The Stability of Russia in 1914
In 1914 Russia's stability was questionable; the Tsar's regime had
been under considerable strain due to the unsuccessful uprising in
1905. The Tsar still had the support of the army, which helped to put
down many attempts at revolution. However, there was still brewing
resentments about the harsh conditions of the Tsar's government that
threatened to explode at any time.
The peasantry made up a huge proportion of the population and the
stability of the Russia depended on their compliance. There had been
growing peasant resentments over noble ownership and this resulted in
the peasants trying to overthrow the landowners. The commune were
poorly organised and while they were ok when not under duress but they
were likely to collapse if they were. Although this suggests that the
peasants were unstable force in Russia, other sides of peasant life
were secure such as agriculture. Good farming harvest meant that
people stopped complaining. Also many peasants moved into the urban
areas and this relieved the strain on the land.
As with the peasants, the number of the urban working class strikes
gradually increased, this was because Trade Unions had been shut down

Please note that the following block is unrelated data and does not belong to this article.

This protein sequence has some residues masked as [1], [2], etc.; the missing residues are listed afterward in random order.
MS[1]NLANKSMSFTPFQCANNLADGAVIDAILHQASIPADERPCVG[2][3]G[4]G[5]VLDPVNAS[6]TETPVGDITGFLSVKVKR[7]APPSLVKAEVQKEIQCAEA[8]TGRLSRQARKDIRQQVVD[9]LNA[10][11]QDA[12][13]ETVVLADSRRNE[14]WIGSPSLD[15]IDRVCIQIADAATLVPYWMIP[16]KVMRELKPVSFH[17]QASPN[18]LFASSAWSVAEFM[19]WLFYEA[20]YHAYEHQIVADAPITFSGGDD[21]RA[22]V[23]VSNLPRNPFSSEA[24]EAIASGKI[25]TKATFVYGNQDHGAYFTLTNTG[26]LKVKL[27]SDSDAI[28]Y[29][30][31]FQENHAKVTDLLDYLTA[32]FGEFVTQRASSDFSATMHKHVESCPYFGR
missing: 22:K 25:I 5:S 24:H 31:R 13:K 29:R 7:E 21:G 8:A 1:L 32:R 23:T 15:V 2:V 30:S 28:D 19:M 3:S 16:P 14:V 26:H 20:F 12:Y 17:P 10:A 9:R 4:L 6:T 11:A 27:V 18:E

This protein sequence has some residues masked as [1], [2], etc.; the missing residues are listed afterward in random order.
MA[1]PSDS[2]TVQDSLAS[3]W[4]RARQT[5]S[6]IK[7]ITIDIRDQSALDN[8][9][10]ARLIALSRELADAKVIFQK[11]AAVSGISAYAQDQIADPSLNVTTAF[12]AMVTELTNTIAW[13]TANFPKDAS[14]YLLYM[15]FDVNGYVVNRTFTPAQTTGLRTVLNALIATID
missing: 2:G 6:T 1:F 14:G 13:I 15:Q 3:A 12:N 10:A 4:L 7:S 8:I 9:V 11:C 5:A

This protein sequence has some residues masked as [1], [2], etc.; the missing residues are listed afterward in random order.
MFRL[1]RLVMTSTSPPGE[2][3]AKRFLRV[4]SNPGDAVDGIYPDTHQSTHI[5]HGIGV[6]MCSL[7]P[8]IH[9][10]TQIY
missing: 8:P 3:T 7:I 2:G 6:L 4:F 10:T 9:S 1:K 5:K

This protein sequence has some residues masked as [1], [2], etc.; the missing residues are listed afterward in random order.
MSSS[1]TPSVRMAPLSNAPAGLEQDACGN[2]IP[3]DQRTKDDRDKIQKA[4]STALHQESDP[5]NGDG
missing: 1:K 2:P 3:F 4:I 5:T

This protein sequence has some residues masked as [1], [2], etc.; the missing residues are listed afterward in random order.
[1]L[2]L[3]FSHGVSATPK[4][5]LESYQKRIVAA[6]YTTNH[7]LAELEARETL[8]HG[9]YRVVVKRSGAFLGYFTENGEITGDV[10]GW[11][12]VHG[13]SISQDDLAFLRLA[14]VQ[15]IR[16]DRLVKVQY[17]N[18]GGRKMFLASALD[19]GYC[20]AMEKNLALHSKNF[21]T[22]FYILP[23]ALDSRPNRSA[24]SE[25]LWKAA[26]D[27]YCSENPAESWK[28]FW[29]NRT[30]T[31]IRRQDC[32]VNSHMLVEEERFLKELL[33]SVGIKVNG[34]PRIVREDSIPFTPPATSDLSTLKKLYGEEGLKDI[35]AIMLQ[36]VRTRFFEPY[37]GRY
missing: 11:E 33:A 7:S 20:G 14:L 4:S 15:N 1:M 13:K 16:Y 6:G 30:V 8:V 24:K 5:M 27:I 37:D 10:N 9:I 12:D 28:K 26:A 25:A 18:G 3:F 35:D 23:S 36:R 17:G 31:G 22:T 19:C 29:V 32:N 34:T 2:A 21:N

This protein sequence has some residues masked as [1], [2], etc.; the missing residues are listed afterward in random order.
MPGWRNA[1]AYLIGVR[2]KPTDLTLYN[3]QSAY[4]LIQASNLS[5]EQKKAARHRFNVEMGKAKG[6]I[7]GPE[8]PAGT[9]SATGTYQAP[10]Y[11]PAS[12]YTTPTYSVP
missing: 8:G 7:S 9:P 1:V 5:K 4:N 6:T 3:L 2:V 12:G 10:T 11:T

and the urban working class saw revolution as the only way out. As the
became more revolutionary the became more educated and low wages, long
hours and the fact they could not voice their opinions about their
grievances made them seethe with discontent. The dissatisfaction of
the urban working class was definitely an instability however the
power of the strikes were weak and the Tsar, who still had military
support was able to crush them with little difficulty.
The 1905 uprising relied on the support of the educated, liberal
middle-classes in 1914 the liberal was losing support in the Duma
therefore the chance of unrest, rapidly, was minimal. That is not to
say there was not dissent; middle-class were...